However, my writing efforts are focused on a bigger project at the moment, and only my most immediate gutteral reactions that masquerade as blog posts can be posted only because they don't take as much time as my other posts.
Anywho, the reason I am writing is in response to an article by veteran bicycling advocate Joe Linton celebrating Wilmington as the city with the most concentrated bike lane network.
I feel very connected to Wilmington being that I used to visit my then-girlfriend, now-wife quite often BY BIKE from Long Beach and now visit my wife's family quite often.
I don't really have a negative response to Joe's article, just a few observations:
- Those bike lanes that made it the densest network in the state really did appear overnight (or over a weekend in either 2012 or 2013). I appreciate Joe's story of how LADOT basically worked it in, when all along I thought it was the work of some activist group. My wife's family who lives on one of those streets were surprised that one day they couldn't park on the curb as usual, by the time the cones were gone, there was fresh paint and to my unexpected delight, bike lanes.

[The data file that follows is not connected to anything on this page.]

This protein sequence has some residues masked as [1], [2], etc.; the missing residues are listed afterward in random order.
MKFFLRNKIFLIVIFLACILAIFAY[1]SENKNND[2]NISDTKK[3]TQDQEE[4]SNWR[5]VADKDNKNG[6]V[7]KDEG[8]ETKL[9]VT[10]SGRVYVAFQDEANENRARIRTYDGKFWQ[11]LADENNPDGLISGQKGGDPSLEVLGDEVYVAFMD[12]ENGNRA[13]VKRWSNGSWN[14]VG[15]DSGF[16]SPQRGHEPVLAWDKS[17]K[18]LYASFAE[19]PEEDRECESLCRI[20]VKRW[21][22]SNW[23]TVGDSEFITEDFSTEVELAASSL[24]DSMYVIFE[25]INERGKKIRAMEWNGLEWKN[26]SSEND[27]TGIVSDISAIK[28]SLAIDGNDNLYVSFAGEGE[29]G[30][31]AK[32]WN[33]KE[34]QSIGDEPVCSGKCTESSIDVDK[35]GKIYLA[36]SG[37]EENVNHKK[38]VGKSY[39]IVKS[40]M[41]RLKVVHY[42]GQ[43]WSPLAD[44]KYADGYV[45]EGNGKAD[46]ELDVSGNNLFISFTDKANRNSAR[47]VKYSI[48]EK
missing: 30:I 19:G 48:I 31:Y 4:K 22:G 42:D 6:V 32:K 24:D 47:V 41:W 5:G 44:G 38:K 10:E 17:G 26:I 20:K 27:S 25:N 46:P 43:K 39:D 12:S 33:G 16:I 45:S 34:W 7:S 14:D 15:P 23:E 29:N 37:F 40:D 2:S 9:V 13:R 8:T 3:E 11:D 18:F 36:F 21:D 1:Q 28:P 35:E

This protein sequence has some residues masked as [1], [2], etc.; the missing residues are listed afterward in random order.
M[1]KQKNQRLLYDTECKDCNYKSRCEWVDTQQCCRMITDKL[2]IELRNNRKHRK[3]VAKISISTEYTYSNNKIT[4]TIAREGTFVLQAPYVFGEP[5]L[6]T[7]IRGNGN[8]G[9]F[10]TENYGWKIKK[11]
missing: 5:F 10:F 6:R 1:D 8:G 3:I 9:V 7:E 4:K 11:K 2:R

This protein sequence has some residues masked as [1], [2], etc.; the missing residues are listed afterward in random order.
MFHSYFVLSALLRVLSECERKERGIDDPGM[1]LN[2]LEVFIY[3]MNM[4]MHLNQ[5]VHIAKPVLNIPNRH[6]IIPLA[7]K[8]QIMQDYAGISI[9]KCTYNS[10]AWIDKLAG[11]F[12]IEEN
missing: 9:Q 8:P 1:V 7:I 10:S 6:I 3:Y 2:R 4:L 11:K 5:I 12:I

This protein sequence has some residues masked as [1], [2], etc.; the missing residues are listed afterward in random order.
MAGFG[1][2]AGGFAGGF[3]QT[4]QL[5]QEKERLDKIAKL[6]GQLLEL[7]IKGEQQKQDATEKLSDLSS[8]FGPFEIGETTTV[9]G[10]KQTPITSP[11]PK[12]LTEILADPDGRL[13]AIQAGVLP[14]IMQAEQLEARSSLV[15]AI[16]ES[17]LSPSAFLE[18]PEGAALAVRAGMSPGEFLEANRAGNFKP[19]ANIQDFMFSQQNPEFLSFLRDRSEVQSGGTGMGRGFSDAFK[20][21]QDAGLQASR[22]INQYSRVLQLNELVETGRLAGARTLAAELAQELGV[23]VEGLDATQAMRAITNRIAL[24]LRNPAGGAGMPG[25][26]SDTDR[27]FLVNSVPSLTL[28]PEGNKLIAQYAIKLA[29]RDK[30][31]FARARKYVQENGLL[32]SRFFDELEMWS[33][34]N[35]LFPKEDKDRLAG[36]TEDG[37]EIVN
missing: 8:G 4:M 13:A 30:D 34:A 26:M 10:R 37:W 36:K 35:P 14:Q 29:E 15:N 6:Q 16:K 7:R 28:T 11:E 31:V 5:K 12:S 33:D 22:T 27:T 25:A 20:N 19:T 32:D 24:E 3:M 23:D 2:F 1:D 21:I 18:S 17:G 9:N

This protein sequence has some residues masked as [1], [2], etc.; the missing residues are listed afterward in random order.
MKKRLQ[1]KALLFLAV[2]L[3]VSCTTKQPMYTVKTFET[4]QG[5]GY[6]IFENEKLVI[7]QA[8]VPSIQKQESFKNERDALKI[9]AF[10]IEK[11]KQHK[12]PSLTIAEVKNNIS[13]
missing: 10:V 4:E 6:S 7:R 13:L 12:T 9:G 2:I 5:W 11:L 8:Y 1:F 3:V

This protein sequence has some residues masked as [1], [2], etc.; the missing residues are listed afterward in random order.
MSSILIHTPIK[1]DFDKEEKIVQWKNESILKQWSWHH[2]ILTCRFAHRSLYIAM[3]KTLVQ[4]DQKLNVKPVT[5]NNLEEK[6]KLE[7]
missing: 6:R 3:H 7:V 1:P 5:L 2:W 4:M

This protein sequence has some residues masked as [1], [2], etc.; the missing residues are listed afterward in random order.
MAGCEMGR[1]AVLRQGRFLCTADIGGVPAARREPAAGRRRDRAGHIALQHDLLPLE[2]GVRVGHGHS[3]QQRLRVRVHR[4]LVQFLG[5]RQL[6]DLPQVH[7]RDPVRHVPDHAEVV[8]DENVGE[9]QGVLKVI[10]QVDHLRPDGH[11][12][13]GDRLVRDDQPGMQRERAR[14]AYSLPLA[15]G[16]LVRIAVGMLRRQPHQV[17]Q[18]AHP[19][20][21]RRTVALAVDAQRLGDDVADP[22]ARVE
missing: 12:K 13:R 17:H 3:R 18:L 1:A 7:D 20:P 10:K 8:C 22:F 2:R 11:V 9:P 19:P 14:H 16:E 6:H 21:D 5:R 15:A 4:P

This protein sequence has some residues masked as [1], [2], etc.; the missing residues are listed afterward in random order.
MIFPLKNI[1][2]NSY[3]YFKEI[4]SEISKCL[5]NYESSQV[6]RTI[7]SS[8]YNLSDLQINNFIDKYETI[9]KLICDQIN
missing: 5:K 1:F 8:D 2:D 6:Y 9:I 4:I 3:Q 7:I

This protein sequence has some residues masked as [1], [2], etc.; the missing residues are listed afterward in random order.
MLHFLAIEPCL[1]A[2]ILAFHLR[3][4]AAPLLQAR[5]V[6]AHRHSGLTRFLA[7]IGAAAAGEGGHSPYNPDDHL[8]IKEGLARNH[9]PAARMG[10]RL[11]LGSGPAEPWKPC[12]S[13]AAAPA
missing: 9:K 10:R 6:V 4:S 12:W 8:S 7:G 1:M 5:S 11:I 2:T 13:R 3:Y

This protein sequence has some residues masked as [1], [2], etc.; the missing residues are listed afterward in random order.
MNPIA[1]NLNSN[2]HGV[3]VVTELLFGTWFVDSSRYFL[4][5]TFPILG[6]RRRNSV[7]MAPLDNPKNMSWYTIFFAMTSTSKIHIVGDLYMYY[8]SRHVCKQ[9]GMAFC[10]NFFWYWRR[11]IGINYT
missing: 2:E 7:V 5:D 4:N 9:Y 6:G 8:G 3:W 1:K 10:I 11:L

- As Joe mentioned in his post, it is still somewhat hard getting INTO the city either from Carson on the North or Long Beach on the East. I've seen plenty of bicyclists on PCH, the main East-West thoroughfare in Wilmington, and it really feels dangerous. I've only biked with my wife on this street once. On the sidewalk. For what its worth, PCH never really seems to be in gridlock for car traffic or anything, unless of course they shut down a North-South street like Avalon for a traveling fair or something.
- I vaguely remember my wife or saying something that there used to be a lot of people biking to high school. Students don't bike because their bikes get stolen, last I heard.
- When I haven't seen the fixies, a lot of the male teenagers skateboard --- probably much cheaper and easier to control
- It feels like the vehicle of choice is the work truck. Besides the Port of LA, there are not a lot of jobs within the city itself.
- Most kids and young adults who can get around like hanging in towns adjacent and outside of the city. Rancho Palos Verdes has the [cheap on Tuesdays] movie theater, Torrance has the malls, eateries. There isn't much of interest for the native Wilmingtonians other than the occasional Gus' Burgers, Tres Cochinitos, or Red West Pizza outing.
- Cultural activities? Not a ton load. The most I've seen centers around Banning Park and school festivals.
- The businesses (99 Cents store, Food4Less, churches) don't really have bike facilities.